Emerging evidence supports the concept that alpha-synuclein pathology, a hallmark of Parkinson’s disease (PD), might originate in the gastrointestinal tract and spread to the brain. However, where and how pathological alpha-synuclein initially forms remains unclear. Certain gut microbiota and some environmental toxins have been associated with PD. We recently discovered that specialized sensory cells in the gut known as enteroendocrine cells (EECs), in direct contact with gut microbiota and different environmental toxins, might transfer misfolded alpha-synuclein to the nervous system in disease.
We propose that gut microbes and environmental toxins, alone or in combination, corrupt alpha-synuclein protein expressed in EECs to misfolded pathological forms that might spread to the nervous system in a novel circuit important in PD.
Using a unique, large, and well-characterized collection of human data, we will identify potential triggers and alterations in gut microbiota and neuroinflammatory pathways that are associated with PD. We will test known and experimental triggers (toxins and microorganisms) in two complementary model systems (ex vivo cultures, and in vivo in mice) to determine effects on the formation and spread of pathological alpha-synuclein within a predictable circuit of interconnected cells vulnerable to disease.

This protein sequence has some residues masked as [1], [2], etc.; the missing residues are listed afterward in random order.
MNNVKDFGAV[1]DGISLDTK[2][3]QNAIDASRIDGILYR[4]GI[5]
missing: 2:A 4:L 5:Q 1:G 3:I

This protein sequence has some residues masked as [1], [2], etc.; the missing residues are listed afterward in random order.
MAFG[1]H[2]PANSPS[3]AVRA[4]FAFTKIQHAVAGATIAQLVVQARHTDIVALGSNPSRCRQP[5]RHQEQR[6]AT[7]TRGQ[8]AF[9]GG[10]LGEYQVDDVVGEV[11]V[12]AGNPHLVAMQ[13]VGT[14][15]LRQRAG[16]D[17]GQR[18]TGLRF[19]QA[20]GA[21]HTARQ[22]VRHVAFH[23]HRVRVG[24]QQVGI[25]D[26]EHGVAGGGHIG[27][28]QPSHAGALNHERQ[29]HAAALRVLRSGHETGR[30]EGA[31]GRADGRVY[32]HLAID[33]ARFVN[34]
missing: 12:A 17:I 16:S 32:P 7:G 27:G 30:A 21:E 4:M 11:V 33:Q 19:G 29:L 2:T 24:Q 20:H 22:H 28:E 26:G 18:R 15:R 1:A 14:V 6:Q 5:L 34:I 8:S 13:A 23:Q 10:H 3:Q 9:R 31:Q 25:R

Impact on Diagnosis/Treatment of Parkinson’s Disease:
These studies will (1) establish how EECs are involved in the formation of pathological alpha-synuclein at the earliest stages of disease, (2) identify gut-associated toxins and microbes that contribute to PD, (3) develop novel “humanized” pre-clinical model systems, and (4) test two particularly promising experimental therapeutic approaches in the novel model systems.
Next Steps for Development:
Once the toxins and microbes are identified, the mechanism(s) involved will be investigated in detail to devise strategies for targeting the microbiome to prevent induction of alpha-synuclein pathology in order to prevent or stop progression of PD. Second, our pre-clinical humanized mouse model will be shared broadly with the PD field to enable others to test additional experimental therapeutic strategies.